From the 1970s until 2001, the neo-Nazi Aryan Nations had its headquarters in a 20-acre (8.1 ha) compound in Kootenai County. In September 2000, the Southern Poverty Law Center won a $6.3 million judgment against the Aryan Nations from an Idaho jury, who awarded punitive and compensatory damages to Victoria Keenan and her son, Jason, who were attacked by Aryan Nations guards in 1999. Bullets struck the Keenans' car several times, then the car crashed and an Aryan member held the Keenans at gunpoint. As a result of the judgment, Richard Butler turned over the compound to the Keenans, who then sold the property to a philanthropist, who subsequently donated it to North Idaho College, which designated the land as a "peace park".
As of the census of 2010, there were 574 people, 256 households, and 188 families residing in the city. The population density was 972.9 inhabitants per square mile (375.6/km2). There were 369 housing units at an average density of 625.4 per square mile (241.5/km2). The racial makeup of the city was 97.6% White, 0.2% Native American, 0.5% Asian, and 1.7% from two or more races. Hispanic or Latino of any race were 3.0% of the population.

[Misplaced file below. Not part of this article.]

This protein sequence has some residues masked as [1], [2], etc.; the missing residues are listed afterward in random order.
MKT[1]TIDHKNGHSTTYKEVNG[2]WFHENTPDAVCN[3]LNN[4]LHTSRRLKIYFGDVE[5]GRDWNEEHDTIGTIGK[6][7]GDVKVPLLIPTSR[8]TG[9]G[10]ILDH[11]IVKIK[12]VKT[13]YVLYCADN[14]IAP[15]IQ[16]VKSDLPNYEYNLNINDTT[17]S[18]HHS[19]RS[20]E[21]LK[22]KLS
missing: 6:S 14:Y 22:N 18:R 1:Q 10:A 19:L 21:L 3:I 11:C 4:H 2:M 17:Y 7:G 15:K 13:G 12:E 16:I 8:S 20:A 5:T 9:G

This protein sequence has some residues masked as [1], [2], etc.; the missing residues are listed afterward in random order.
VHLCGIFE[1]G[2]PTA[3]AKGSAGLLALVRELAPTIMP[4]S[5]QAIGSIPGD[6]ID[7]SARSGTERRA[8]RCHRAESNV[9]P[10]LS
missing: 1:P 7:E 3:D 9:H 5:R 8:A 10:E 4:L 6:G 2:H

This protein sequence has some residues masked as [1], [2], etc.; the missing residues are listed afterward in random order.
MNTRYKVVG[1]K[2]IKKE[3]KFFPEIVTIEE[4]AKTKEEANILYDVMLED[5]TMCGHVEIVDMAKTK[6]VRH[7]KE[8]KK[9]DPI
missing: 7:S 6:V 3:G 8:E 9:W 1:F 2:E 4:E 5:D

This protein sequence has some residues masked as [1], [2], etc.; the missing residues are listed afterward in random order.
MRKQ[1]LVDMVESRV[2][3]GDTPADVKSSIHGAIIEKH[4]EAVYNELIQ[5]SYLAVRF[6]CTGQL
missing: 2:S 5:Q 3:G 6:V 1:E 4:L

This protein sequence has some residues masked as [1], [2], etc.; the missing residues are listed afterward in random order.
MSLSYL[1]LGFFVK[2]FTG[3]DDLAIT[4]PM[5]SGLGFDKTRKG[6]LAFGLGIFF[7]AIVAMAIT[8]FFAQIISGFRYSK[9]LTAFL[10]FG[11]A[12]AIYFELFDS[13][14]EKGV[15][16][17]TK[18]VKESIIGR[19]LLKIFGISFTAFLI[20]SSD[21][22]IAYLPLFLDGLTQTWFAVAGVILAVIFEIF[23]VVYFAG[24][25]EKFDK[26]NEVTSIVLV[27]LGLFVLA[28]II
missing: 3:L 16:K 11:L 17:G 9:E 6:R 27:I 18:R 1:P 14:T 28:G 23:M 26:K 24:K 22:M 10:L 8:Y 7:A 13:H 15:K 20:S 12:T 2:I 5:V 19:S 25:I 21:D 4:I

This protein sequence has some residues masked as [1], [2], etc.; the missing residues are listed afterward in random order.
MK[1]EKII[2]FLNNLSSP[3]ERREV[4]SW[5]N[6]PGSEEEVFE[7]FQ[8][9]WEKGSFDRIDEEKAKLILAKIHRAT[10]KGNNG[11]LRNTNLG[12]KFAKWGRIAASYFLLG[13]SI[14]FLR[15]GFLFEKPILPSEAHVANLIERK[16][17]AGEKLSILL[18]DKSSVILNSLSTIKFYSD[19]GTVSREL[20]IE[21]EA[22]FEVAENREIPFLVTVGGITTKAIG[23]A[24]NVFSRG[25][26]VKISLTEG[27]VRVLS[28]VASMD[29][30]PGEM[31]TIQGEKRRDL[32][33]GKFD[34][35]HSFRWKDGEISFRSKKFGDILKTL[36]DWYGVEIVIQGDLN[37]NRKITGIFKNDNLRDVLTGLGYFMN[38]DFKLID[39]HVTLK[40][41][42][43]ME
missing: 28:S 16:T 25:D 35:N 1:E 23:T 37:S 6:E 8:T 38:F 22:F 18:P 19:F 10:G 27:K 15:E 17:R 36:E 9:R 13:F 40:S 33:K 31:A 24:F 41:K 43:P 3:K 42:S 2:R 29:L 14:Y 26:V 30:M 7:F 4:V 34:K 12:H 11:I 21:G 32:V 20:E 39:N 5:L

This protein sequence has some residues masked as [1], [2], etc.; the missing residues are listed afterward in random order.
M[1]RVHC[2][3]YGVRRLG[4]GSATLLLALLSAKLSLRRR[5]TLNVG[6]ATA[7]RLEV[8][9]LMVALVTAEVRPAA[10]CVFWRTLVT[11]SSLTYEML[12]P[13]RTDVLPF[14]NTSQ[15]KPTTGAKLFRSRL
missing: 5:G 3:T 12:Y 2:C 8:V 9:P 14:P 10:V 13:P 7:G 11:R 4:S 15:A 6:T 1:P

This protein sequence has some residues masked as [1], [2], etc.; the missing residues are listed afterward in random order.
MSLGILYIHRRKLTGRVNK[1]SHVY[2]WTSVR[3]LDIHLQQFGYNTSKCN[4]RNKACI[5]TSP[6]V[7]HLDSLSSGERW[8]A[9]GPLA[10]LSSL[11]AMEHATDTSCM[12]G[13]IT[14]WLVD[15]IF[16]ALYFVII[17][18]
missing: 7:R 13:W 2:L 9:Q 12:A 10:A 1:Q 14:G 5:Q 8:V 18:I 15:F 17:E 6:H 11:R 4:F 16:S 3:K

There were 256 households of which 19.9% had children under the age of 18 living with them, 66.4% were married couples living together, 2.7% had a female householder with no husband present, 4.3% had a male householder with no wife present, and 26.6% were non-families. 22.7% of all households were made up of individuals and 13.3% had someone living alone who was 65 years of age or older. The average household size was 2.24 and the average family size was 2.61.
The median age in the city was 54.2 years. 17.8% of residents were under the age of 18; 3.7% were between the ages of 18 and 24; 14.5% were from 25 to 44; 34.9% were from 45 to 64; and 29.3% were 65 years of age or older. The gender makeup of the city was 51.2% male and 48.8% female.
As of the census of 2000, there were 494 people, 208 households, and 164 families residing in the city. The population density was 1,281.9 people per square mile (489.1/km²). There were 307 housing units at an average density of 796.6 per square mile (303.9/km²). The racial makeup of the city was 99.60% White, 0.20% Native American and 0.20% Asian. Hispanic or Latino of any race were 0.81% of the population. 19.6% were of German, 14.4% English, 8.6% Irish, 6.1% Norwegian, 6.1% Scottish and 5.9% Swedish ancestry according to Census 2000. 97.6% spoke English and 2.4% Spanish as their first language.